Oral Diseases and Conditions
The World Health Organization describes Oral health as being free of chronic mouth and facial pain, oral and throat cancer, oral sores, birth defects such as cleft lip and palate, periodontal (gum) disease, tooth decay and tooth loss, and other diseases and disorders that affect the mouth and oral cavity.
- The most common oral diseases are dental cavities and periodontal (gum) disease.
- 60-90% of school children worldwide have dental cavities.
- Severe periodontal (gum) disease, which may result in tooth loss, is found in 5-20% of middle-aged adults; the rate varies across geographical regions.
- Incidence of oral cancer ranges from one to 10 cases per 100 000 population in most countries.
- Birth defects such as cleft lip and palate occur in around one per 500-700 of all births; the birth prevalence rate varies substantially across ethnic groups and geographical areas.
- 40-50% of people who are HIV-positive have oral fungal, bacterial or viral infections, which often occur early in the course of HIV infection.
- Traditional curative dental care is a significant economic burden for many high-income countries, where 5-10% of public health expenditure relates to oral health.
Oral diseases and chronic diseases can be decreased simultaneously by addressing common risk factors such as tobacco use and unhealthy diet:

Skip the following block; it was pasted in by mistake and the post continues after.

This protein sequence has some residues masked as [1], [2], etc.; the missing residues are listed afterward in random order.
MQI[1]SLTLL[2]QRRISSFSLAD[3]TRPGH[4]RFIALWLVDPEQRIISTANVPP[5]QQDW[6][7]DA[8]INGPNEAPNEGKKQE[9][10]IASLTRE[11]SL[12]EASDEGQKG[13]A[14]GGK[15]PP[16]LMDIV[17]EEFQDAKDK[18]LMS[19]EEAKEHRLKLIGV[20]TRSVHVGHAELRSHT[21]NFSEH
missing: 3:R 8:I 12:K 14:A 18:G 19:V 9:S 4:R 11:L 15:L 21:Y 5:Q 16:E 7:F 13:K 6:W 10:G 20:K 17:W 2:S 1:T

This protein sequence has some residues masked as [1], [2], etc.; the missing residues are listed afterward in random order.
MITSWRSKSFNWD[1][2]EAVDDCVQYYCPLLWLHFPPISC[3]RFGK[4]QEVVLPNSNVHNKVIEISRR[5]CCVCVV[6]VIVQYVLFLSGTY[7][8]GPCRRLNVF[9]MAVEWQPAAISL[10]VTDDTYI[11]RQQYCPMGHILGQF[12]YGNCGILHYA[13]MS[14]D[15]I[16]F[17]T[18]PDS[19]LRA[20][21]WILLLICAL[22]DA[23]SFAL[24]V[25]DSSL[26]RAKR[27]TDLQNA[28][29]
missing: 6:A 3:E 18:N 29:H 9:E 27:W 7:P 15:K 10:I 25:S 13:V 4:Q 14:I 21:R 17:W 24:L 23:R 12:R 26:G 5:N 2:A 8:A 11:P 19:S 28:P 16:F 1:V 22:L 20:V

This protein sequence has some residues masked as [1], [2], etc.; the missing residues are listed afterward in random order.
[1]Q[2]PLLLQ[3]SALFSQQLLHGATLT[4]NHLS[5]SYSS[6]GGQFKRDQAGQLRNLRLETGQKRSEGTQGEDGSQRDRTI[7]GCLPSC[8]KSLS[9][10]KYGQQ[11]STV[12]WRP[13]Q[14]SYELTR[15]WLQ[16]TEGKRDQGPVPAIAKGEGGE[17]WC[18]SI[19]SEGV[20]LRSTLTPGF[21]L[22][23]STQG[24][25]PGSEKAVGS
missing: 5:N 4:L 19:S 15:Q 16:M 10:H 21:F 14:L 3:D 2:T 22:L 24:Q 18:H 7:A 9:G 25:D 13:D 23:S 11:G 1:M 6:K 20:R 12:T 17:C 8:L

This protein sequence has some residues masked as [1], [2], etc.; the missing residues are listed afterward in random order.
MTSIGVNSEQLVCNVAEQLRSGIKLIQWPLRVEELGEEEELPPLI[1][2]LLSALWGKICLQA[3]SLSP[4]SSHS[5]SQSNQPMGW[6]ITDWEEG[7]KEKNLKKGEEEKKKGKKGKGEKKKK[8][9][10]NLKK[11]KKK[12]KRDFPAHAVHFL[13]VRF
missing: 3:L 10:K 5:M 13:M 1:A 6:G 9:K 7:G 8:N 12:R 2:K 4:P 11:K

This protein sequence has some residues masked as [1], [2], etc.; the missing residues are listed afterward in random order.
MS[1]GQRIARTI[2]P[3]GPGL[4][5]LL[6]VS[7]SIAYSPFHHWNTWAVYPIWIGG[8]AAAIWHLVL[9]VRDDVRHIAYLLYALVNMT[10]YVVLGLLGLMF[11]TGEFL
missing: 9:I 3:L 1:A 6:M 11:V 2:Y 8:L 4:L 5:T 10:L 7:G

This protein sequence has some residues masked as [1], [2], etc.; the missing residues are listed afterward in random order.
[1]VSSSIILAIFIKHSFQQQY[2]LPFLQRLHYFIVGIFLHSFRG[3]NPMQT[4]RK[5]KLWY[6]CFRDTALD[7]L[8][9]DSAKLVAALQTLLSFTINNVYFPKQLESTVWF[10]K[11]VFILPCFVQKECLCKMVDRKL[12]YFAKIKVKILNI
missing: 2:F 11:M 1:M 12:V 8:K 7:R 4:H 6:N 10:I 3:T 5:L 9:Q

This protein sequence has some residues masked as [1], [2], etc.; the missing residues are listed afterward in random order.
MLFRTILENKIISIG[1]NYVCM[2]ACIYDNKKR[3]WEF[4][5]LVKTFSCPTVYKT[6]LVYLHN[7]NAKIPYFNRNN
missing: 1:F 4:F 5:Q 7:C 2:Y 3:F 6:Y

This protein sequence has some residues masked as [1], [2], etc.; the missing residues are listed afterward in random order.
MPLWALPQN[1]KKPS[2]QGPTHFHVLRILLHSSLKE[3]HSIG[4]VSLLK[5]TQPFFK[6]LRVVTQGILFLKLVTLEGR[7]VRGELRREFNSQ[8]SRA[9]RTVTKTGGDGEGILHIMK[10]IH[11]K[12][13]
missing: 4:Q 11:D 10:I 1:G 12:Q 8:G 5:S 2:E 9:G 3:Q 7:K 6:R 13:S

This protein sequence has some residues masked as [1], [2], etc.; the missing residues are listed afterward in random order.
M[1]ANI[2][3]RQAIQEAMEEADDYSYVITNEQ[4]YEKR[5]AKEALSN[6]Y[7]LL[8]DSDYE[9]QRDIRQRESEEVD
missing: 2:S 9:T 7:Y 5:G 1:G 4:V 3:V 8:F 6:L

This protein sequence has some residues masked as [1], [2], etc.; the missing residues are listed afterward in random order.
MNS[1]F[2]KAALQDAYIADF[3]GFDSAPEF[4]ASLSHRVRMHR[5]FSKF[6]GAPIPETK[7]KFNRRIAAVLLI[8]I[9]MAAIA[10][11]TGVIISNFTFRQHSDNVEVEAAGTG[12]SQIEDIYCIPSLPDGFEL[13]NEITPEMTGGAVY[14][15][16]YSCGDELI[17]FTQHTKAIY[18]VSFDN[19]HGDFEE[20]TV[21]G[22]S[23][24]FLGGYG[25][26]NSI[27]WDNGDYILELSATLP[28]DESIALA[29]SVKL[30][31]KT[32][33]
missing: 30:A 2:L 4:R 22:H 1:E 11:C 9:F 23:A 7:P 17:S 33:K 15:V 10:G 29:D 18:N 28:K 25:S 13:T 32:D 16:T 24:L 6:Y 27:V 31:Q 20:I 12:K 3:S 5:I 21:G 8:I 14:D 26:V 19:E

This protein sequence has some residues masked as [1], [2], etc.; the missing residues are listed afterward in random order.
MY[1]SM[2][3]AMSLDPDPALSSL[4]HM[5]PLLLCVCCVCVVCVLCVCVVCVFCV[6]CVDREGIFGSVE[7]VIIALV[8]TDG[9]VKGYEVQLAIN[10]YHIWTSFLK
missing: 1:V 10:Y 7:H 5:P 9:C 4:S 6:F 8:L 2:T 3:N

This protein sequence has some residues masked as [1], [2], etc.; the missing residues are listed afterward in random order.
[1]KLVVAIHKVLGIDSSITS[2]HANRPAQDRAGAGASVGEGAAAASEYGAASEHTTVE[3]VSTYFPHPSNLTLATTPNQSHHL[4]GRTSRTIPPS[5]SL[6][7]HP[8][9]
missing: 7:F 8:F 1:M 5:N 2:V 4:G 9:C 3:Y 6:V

- Decreased intake of sugars and well-balanced nutrition prevent tooth decay and premature tooth loss.
- Tobacco cessation and decreased alcohol consumption reduce risk for oral cancers, periodontal disease, and tooth loss.
- Fruit and vegetable consumption is protective against oral cancer.
- Effective use of protective sports and motor vehicle equipment reduces facial injuries.
Dental cavities can be prevented by a low level of fluoride constantly maintained in the oral cavity. Fluoride can be obtained from fluoridated drinking water, salt, milk, mouth rinse or toothpaste, as well as from professionally-applied fluorides. Long-term exposure to an optimal level of fluoride results in fewer cavities in both children and adults.
By using these prevention strategies, the high cost of dental treatments can be avoided.
It is essential to take care of teeth and engage daily in a practice of good oral hygiene. Good oral hygiene means teeth are clean and free of food debris, that gums are healthy and pink without pain or bleeding when brushing or flossing, and bad breath is not a common factor. Oral care is vital to good oral health which is important to overall general health.
Daily oral care should include brushing and flossing to prevent problems from developing. Regular visits with the dental team are also very important as they can assist you in learning techniques to maintain good oral health. The dental team are also able to identify potential problems before they become painful, worrisome and potentially expensive.